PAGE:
Side Hustles, Blog Income and Freelance: 11-2018

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Here’s an overview of what I’ve been up to over the last week or two in developing side hustles, blog income and freelance work.

Being off work is giving me some time to educate myself and try to develop some secondary income streams.

I doubt any of this will pan out to keep me from needing to find a regular job of some kind.  But, secondary income streams are always a good thing!

Come back and check out the upcoming post on how I’m trying to stay organized and track my time with my various ventures!

Freelance Work

I’ve been trying to put myself out there when I see the opportunity for a guest post.  I’ve got a couple of those in the works.  But, it sure feels great if someone wants to pay you for your work.

A Twitter friend referred me to another blogger who was looking for writers and will pay for posts.  I decided to look into that and am working on my first piece.  Hopefully it goes over well and it can be the first step in developing a freelance pipeline.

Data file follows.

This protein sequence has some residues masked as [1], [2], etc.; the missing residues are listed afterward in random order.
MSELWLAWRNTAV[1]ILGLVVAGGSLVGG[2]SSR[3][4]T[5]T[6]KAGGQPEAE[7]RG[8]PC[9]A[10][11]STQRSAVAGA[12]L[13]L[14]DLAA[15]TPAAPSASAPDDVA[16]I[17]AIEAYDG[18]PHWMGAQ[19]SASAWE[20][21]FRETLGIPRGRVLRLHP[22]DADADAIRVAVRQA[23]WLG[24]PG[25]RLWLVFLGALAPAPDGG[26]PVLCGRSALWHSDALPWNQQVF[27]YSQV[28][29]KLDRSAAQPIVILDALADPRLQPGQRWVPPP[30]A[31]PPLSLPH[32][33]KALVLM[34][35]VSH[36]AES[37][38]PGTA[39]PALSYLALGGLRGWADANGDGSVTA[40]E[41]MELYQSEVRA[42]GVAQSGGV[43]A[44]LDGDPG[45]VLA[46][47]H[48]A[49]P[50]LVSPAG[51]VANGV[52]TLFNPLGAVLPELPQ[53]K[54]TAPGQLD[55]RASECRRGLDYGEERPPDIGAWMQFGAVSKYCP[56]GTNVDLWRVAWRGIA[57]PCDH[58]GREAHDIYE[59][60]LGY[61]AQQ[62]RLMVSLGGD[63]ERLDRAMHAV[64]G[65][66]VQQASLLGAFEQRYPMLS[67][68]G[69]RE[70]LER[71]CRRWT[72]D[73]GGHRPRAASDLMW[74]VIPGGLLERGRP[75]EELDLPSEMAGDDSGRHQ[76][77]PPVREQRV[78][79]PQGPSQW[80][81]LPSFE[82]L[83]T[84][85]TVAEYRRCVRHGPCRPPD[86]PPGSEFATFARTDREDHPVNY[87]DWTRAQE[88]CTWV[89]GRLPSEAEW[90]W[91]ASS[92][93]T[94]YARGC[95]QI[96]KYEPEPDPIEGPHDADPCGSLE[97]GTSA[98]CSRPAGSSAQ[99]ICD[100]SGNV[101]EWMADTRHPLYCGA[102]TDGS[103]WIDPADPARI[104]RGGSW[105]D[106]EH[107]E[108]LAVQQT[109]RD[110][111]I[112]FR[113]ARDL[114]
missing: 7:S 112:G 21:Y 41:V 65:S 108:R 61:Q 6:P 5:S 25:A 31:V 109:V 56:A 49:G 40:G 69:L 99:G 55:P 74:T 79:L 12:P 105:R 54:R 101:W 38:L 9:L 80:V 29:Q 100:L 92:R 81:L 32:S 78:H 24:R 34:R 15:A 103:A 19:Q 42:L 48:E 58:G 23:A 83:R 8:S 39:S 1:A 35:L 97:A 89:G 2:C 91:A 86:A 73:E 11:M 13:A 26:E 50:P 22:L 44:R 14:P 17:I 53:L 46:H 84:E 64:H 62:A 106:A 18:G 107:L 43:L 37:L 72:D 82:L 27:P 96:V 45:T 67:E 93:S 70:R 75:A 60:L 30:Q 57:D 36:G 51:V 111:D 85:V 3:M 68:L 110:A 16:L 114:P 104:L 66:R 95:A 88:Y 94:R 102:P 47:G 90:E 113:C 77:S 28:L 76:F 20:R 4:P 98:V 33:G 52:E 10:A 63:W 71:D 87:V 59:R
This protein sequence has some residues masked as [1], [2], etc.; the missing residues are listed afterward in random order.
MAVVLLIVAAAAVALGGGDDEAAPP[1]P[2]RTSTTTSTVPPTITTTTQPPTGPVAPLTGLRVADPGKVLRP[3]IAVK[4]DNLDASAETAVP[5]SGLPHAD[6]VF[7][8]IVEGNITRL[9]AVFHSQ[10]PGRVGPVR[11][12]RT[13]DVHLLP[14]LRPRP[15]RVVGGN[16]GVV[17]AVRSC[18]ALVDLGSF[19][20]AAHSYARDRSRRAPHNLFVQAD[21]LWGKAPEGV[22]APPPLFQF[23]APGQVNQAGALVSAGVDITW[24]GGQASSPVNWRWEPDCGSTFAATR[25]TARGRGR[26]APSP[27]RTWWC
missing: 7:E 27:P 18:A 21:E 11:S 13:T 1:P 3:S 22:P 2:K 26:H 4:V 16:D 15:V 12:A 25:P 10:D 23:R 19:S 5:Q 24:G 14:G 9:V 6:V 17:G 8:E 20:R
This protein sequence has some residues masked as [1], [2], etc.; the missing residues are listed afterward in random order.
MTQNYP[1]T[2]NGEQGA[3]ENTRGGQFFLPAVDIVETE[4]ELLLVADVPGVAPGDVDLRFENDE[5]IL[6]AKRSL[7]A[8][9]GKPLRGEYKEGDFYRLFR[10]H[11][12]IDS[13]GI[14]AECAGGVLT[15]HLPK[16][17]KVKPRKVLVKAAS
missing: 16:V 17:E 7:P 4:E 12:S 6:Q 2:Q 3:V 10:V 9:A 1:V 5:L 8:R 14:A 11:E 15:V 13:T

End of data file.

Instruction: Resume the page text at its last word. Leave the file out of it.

I’ve also reached out to a few pharmacists who have blogs and internet based businesses that aren’t really “pharmacy” related.  I already wrote a guest post a few months back for one.  We’ll see what that networking does for me or if there is potential for collaboration or freelance work there.

Generating Blog Revenue

Google Adsense

I went for it and signed up for Google Adsense for the blog.  My very informal Twitter poll said people don’t really care if I run ads or not.  For people who do really care, I suppose there are always pop up blockers?

It looks like I might make about a dollar a week with it at my current blog view levels, assuming people actually click on an ad.

Given the market I target is generally focused on smart spending and frugality, ads probably aren’t the best way to generate an income.  But, it’s the easiest way I know to get started and it’s almost completely passive.

I’m down for the experiment!

Amazon Affiliates

I also signed up for Amazon Affiliates.  If you read my Sauerkraut How To post, you may have noticed some links there.